Maybe this will bring me closer to the mystery. Maybe this will make its discovery, its apprehension more possible. For I am addressing the mystery directly now instead of indirectly. I am looking at the mystery face to face now, not through a screen. I can no longer hide from the mystery. I can no longer toy with its hugeness, with its greatness, with its unexplained brilliance. I have to stare now into the sun. I have to stare into the sun and say to the sun that I will master the sun. And I am forced to accept now that I may fail, that I will probably fail. For who can command this mystery? And who am I to attempt it? After all, we're talking about Renoir and Rousseau and Shostakovich. And what I am saying is that this work, these very words on this very page seek to achieve their equivalence. I seek in these scribblings to wield their magic, to endure as they have endured. Hubris!

And why? Suddenly I ask myself this. Why take up this gauntlet? Why wrestle with this enigma? I could make a better living scribbling other things. There are no doubt plenty of newspaper writers and advertising writers and television writers who make a fine livelihood and feel quite gratified scribbling other things. You never see them arranging it so that they are certain to fail. A value question, I suppose. To me the only things with value are those things that last. And I do not mean just art. My day- to-day life revolves around such things. Ideas, spirituality, self-application, experience, mind. I've always distrusted things that can be removed. Removable things have always seemed to me unreliable in their transience, inconstant in their temporality. Things that persist, however--with these things I feel confident. And so these I give priority. I happily sacrifice money and possessions for the sake of art and mind. I happily forgo comfort and pleasure for the sake of experience and idea. I willingly, even if painfully, sacrifice company and diversion for the sake of spirituality and self-application. And it is not even sacrifice, really. It is just a clinging to what is valuable. Take my rich neighbor. Stand him next to me. Burn everything that both of us own. When the flames die and the smoke clears he has lost all. I have lost nothing. This, my litmus test. Can it be destroyed? If yes, dismiss it. If no, embrace it. Naturally, I live this way. It was not taught. Early I saw the real sacrifices, those sacrifices the world demands. I saw that in order to enjoy money and possessions and ease and comfort and pleasure and company I would have to sacrifice the meaningful. As soon as I understood this, as soon as I saw this equation clearly, I realized I could not submit to it. My preoccupation with finding the mystery is sourced right there, I think. I cannot put the work of my life, all of my effort and soul into something that I know will soon perish; into something, consequently, I see as valueless. My work, too, becomes valueless then, my soul. I can only--I am only capable, really--of moving my effort and my will toward something that seeks permanence. Whether it achieves permanence or not is ultimately beside the point, I guess. It's what I aim at, what I seek that's the point, I guess. And I seek that with value. I seek that which will last. I seek that which cannot die. I seek that which cannot be burned away. I seek the eternal. These are the only things I am capable of working toward. That is why, I guess, I'm setting myself up for failure; why I'm forcing myself to tangle with this mystery, to pursue this quixotic fight. For to fail at such an effort is immensely satisfying for me. To triumph at anything less, empty.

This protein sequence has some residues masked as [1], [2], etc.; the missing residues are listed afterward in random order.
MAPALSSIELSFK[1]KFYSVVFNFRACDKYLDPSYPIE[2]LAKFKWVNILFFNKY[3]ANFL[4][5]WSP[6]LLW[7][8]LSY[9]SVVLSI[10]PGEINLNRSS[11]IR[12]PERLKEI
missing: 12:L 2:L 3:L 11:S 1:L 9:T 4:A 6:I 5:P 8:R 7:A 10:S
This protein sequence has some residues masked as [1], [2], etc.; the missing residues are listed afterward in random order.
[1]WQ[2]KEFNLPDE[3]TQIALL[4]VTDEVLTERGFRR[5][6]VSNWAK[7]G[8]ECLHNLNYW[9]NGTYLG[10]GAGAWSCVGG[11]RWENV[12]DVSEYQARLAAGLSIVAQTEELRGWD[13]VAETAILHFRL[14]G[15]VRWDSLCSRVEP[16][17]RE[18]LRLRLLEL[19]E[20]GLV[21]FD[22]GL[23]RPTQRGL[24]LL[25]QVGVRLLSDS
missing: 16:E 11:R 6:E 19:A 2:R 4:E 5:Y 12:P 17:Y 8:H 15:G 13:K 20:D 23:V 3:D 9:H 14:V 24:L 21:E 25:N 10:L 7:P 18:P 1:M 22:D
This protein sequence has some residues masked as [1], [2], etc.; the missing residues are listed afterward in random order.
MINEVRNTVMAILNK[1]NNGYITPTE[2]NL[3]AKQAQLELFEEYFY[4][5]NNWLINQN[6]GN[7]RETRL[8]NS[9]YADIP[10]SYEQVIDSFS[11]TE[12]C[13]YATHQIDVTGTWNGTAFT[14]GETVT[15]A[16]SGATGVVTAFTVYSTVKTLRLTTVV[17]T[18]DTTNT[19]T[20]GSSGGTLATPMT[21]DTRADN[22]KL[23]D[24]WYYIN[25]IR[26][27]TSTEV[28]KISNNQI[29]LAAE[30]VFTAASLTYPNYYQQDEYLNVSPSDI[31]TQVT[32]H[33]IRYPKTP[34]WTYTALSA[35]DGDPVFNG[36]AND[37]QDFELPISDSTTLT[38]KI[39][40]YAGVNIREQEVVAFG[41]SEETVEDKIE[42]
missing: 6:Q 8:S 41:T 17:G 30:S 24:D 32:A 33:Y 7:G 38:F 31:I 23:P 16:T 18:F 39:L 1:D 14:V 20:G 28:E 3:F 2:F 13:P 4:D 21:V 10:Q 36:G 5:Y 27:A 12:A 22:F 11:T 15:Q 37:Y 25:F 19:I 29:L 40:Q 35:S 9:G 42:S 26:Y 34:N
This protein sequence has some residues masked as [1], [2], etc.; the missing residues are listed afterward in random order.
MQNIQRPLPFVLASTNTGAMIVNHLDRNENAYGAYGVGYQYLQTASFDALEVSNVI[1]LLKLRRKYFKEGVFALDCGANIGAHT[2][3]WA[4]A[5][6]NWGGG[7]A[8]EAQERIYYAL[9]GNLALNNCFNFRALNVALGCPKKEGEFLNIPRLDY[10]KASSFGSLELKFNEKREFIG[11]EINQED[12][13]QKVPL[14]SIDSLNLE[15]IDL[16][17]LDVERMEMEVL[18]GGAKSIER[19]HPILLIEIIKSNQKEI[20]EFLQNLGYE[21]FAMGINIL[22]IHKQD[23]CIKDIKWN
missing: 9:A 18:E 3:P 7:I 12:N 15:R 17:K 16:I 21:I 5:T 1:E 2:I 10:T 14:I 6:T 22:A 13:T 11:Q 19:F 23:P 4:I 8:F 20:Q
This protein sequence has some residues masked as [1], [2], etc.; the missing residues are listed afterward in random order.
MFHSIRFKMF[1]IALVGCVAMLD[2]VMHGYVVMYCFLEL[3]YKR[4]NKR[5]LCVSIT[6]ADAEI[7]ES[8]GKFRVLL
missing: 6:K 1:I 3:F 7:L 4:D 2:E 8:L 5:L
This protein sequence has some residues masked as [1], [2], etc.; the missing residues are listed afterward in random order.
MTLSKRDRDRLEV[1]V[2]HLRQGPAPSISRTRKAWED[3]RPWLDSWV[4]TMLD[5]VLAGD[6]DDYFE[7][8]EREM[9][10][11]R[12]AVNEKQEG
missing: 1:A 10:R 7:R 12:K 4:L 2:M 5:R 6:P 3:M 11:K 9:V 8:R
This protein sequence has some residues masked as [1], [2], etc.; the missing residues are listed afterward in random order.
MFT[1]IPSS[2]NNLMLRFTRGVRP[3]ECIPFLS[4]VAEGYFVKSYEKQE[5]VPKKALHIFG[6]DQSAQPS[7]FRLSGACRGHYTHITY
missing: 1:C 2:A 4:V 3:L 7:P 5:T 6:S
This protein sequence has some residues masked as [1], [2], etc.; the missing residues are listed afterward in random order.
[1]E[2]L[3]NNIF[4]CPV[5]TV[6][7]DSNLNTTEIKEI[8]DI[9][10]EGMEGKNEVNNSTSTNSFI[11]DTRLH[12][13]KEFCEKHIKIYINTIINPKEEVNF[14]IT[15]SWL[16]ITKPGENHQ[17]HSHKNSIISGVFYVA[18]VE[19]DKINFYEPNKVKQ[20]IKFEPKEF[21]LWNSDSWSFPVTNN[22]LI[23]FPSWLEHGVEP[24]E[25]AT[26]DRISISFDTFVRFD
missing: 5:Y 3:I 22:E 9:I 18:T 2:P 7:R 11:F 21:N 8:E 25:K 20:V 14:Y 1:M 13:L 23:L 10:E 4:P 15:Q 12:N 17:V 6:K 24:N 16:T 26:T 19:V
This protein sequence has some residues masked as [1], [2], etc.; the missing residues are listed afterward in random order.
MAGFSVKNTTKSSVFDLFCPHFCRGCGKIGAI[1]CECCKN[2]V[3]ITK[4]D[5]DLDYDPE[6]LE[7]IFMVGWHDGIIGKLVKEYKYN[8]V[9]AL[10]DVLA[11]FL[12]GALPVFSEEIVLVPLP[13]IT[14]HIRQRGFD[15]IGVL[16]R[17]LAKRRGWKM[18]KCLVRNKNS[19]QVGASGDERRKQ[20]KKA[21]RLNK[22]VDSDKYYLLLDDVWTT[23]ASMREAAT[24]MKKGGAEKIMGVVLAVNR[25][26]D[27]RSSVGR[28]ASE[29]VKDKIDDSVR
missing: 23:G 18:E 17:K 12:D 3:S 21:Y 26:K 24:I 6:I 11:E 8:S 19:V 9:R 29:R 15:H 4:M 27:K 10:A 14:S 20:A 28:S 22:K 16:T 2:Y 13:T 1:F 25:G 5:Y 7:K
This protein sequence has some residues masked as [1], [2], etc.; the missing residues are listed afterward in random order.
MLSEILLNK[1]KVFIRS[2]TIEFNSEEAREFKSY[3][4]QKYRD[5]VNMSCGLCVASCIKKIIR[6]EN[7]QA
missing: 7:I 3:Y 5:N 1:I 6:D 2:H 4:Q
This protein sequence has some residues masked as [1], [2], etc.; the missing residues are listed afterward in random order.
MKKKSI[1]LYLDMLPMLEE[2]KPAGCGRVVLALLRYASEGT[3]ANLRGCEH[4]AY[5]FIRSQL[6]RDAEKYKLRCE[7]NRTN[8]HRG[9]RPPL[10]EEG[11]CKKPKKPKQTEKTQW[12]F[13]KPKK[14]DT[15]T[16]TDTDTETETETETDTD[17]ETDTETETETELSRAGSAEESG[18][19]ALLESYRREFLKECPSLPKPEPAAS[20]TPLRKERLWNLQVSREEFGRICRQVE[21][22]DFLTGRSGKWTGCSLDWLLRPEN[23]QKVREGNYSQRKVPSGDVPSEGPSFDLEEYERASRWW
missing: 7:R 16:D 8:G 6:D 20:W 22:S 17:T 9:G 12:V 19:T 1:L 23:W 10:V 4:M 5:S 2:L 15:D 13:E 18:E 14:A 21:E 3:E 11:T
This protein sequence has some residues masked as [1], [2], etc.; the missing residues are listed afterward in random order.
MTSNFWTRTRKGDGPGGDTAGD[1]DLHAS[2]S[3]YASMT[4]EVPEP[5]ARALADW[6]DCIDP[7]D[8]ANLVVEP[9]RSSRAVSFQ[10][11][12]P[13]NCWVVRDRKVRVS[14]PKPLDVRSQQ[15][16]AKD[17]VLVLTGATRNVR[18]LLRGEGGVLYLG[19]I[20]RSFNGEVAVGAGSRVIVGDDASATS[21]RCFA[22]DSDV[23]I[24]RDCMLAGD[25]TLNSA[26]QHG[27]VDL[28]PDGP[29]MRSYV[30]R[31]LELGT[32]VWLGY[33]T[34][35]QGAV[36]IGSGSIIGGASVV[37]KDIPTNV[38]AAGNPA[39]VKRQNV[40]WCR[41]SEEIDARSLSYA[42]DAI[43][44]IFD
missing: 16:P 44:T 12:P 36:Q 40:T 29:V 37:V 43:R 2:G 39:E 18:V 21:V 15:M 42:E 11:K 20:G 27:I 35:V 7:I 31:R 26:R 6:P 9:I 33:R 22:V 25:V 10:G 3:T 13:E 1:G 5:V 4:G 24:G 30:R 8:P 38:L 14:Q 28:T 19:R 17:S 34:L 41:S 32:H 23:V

So I should not be nervous, I guess. I guess if I view it in these terms I cannot fail. Those nerves I felt stepping off of the pesero earlier were instinct, I guess. They were just my first instinctive reaction to a realignment of my perspective. In these words I seek the mystery. In these words I seek to demonstrate the mystery. An impossible thing! Hubris! But whether I achieve it or not I cannot fail. It is the quest that matters. It is the higher aim that gives the work its value. It is the movement toward and the seeking that really counts. It is not the arrival and the seizing that really counts.

I have signaled for a refill of my coffee.

With satisfaction and resolve I will drink it.


John Dishwasher

The Gods of Our Fathers